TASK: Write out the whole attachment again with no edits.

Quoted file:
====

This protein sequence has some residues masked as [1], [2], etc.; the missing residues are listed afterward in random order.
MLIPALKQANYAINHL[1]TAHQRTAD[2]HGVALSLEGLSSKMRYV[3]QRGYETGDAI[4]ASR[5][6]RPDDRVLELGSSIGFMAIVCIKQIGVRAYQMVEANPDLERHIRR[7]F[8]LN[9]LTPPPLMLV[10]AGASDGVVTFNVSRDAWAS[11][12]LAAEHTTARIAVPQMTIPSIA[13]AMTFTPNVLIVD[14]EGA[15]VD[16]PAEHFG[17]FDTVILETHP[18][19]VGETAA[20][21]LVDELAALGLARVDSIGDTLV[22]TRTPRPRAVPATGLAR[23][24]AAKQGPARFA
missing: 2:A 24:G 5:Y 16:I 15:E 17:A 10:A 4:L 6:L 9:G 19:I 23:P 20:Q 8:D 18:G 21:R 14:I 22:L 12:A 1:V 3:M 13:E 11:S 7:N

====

This protein sequence has some residues masked as [1], [2], etc.; the missing residues are listed afterward in random order.
MLIPALKQANYAINHL[1]TAHQRTAD[2]HGVALSLEGLSSKMRYV[3]QRGYETGDAI[4]ASR[5][6]RPDDRVLELGSSIGFMAIVCIKQIGVRAYQMVEANPDLERHIRR[7]F[8]LN[9]LTPPPLMLV[10]AGASDGVVTFNVSRDAWAS[11][12]LAAEHTTARIAVPQMTIPSIA[13]AMTFTPNVLIVD[14]EGA[15]VD[16]PAEHFG[17]FDTVILETHP[18][19]VGETAA[20][21]LVDELAALGLARVDSIGDTLV[22]TRTPRPRAVPATGLAR[23][24]AAKQGPARFA
missing: 2:A 24:G 5:Y 16:I 15:E 17:A 10:A 4:L 6:L 9:G 19:I 23:P 20:Q 8:D 18:G 21:R 14:I 22:L 12:A 1:V 3:M 13:E 11:S 7:N